Functions are mathematical equations that use input and output in place of variables. The input is the known variable, while the output is the solution. Any time a variable (x) changes in a relationship to equal a new variable, use functions (y).
Functions, a language used in mathematics to depict the relationship between two variables, are most frequently encountered in college algebra and trigonometry. f(x) = x + 4 is a function example. The output or y variable is also the solution, f(x). Simply select a number as the input for x to begin solving the problem.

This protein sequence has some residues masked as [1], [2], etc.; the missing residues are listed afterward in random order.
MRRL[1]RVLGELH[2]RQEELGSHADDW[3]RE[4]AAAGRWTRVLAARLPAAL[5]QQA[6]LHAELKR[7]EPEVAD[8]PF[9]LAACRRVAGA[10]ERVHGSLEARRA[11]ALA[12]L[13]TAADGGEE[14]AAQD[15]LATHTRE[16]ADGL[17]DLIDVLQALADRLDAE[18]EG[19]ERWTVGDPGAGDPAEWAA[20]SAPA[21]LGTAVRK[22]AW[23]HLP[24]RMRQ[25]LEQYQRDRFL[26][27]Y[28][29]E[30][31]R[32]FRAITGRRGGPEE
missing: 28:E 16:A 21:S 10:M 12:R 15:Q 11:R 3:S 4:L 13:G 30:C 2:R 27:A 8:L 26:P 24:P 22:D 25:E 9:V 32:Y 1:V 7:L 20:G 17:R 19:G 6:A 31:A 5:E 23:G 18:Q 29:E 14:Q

The formula is x + 4. The equation becomes: f(5) = 5 + 4 if a problem solver wishes to get the result if the input is 5. After solving the issue, the result is 9 since f(5) = 9. This is a relatively simple example, but as the relationship between two variables gets more intricate, functions can turn into really challenging math problems.
Functions have two strict restrictions that help to simplify these problems. Every input and output must have the correct relationship for the function to be valid, which means there can be only one valid output for any input value. The connection between input and output is what qualifies the relationship as a function.